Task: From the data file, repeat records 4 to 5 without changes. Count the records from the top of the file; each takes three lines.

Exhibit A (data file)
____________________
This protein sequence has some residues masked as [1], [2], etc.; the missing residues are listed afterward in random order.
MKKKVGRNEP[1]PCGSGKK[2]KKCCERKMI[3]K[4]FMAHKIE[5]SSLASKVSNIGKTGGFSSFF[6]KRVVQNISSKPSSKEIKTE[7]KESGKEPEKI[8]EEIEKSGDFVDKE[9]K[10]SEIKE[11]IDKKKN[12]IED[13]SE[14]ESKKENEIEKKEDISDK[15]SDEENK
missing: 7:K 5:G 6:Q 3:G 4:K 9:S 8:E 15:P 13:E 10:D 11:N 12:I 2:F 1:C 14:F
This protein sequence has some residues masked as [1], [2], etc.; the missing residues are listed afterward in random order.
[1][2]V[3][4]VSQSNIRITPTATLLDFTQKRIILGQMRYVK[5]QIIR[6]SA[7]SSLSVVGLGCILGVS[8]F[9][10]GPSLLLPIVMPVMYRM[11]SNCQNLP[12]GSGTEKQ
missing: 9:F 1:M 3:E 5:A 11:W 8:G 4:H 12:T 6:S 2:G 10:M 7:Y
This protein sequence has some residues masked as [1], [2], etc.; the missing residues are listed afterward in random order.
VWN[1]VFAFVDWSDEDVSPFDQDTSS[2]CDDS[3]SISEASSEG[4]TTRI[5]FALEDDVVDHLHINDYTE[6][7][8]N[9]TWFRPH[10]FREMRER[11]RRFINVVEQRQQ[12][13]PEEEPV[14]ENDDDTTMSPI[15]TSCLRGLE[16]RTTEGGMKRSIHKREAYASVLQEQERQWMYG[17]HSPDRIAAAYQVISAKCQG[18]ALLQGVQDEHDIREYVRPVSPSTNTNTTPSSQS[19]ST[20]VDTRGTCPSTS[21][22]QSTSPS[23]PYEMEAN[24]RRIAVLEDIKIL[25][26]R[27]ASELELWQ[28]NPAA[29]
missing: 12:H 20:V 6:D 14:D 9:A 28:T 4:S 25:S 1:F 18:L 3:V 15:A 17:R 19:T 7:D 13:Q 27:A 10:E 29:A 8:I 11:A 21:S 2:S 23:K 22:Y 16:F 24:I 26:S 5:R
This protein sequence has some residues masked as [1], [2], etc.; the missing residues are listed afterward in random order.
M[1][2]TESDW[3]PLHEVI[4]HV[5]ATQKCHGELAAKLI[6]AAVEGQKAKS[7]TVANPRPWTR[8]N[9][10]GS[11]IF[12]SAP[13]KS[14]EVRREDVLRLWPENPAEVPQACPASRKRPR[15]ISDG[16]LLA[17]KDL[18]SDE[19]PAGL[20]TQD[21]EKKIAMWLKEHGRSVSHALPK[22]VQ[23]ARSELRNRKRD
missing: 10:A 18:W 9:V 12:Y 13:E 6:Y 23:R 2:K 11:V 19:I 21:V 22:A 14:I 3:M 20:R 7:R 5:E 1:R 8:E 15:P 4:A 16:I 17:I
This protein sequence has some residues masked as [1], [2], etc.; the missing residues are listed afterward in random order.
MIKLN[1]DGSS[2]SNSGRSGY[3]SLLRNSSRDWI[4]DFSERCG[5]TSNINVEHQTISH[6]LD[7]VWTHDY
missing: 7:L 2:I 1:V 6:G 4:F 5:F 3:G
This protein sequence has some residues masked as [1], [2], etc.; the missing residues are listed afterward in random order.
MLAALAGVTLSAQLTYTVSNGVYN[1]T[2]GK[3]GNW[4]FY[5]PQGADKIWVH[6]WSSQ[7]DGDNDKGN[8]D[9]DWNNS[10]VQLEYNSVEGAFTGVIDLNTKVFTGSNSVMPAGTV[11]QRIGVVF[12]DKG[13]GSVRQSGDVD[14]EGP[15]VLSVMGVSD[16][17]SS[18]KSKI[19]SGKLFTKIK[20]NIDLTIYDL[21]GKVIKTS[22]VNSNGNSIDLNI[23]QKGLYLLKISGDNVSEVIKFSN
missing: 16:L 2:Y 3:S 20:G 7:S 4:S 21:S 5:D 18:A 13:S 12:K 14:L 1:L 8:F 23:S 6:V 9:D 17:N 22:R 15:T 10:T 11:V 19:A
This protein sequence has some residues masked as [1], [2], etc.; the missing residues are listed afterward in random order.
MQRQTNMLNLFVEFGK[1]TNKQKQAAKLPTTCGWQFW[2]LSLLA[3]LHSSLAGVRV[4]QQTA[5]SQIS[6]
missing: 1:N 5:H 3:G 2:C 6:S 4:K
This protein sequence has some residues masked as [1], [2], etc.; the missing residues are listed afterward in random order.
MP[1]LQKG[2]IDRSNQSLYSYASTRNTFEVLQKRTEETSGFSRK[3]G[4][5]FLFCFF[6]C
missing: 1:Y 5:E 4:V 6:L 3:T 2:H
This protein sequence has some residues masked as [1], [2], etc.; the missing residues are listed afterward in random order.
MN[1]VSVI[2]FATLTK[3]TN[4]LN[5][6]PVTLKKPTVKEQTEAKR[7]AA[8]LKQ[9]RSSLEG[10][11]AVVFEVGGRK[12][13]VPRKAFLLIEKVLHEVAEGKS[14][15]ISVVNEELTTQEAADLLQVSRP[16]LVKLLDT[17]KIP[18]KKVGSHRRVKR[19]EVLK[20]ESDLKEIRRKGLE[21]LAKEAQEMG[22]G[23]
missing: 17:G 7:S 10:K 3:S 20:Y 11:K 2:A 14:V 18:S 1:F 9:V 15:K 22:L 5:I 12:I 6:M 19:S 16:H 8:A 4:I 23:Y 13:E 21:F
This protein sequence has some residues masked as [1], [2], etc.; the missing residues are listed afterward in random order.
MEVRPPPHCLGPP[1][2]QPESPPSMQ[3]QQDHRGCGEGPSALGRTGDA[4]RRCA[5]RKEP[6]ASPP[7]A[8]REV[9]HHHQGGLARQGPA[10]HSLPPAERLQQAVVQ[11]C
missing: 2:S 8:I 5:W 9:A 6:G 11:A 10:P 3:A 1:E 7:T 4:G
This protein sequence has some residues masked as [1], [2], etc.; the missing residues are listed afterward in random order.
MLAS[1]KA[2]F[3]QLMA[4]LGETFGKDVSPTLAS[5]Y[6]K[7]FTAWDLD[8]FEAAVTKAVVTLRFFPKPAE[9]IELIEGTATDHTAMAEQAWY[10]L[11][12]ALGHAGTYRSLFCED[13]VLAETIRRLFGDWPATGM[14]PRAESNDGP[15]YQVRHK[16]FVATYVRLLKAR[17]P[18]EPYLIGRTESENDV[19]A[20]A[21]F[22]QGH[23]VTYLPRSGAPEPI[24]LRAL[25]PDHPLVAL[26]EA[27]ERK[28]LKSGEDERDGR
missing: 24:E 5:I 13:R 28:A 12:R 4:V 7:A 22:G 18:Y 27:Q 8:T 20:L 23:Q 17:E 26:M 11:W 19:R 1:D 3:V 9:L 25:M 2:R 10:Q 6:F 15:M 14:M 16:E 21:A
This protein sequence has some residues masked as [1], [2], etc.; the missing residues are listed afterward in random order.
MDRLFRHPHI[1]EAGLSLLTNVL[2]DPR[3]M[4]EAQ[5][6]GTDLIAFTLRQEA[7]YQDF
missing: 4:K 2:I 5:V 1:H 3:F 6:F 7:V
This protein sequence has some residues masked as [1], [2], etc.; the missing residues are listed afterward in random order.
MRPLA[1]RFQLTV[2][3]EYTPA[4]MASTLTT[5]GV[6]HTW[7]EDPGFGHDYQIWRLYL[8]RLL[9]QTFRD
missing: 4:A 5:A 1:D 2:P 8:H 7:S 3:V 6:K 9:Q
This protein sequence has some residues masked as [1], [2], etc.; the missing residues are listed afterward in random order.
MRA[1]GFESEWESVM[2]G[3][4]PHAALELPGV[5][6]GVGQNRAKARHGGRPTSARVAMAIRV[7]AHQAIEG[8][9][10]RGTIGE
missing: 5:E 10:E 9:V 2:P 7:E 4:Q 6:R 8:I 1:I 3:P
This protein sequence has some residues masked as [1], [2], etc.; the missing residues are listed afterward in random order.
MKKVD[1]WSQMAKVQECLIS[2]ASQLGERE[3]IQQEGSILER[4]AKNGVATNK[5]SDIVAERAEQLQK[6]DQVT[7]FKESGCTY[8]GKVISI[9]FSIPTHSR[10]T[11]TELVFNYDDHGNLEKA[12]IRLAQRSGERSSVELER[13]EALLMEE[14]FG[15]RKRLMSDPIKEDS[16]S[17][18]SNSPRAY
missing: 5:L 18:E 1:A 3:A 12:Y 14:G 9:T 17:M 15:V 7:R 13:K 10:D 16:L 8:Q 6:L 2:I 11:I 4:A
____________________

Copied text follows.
This protein sequence has some residues masked as [1], [2], etc.; the missing residues are listed afterward in random order.
M[1][2]TESDW[3]PLHEVI[4]HV[5]ATQKCHGELAAKLI[6]AAVEGQKAKS[7]TVANPRPWTR[8]N[9][10]GS[11]IF[12]SAP[13]KS[14]EVRREDVLRLWPENPAEVPQACPASRKRPR[15]ISDG[16]LLA[17]KDL[18]SDE[19]PAGL[20]TQD[21]EKKIAMWLKEHGRSVSHALPK[22]VQ[23]ARSELRNRKRD
missing: 10:A 18:W 9:V 12:Y 13:E 6:Y 23:R 2:K 11:V 19:I 21:V 22:A 14:I 3:M 20:R 7:R 5:E 1:R 8:E 15:P 4:A 16:I 17:I
This protein sequence has some residues masked as [1], [2], etc.; the missing residues are listed afterward in random order.
MIKLN[1]DGSS[2]SNSGRSGY[3]SLLRNSSRDWI[4]DFSERCG[5]TSNINVEHQTISH[6]LD[7]VWTHDY
missing: 7:L 2:I 1:V 6:G 4:F 5:F 3:G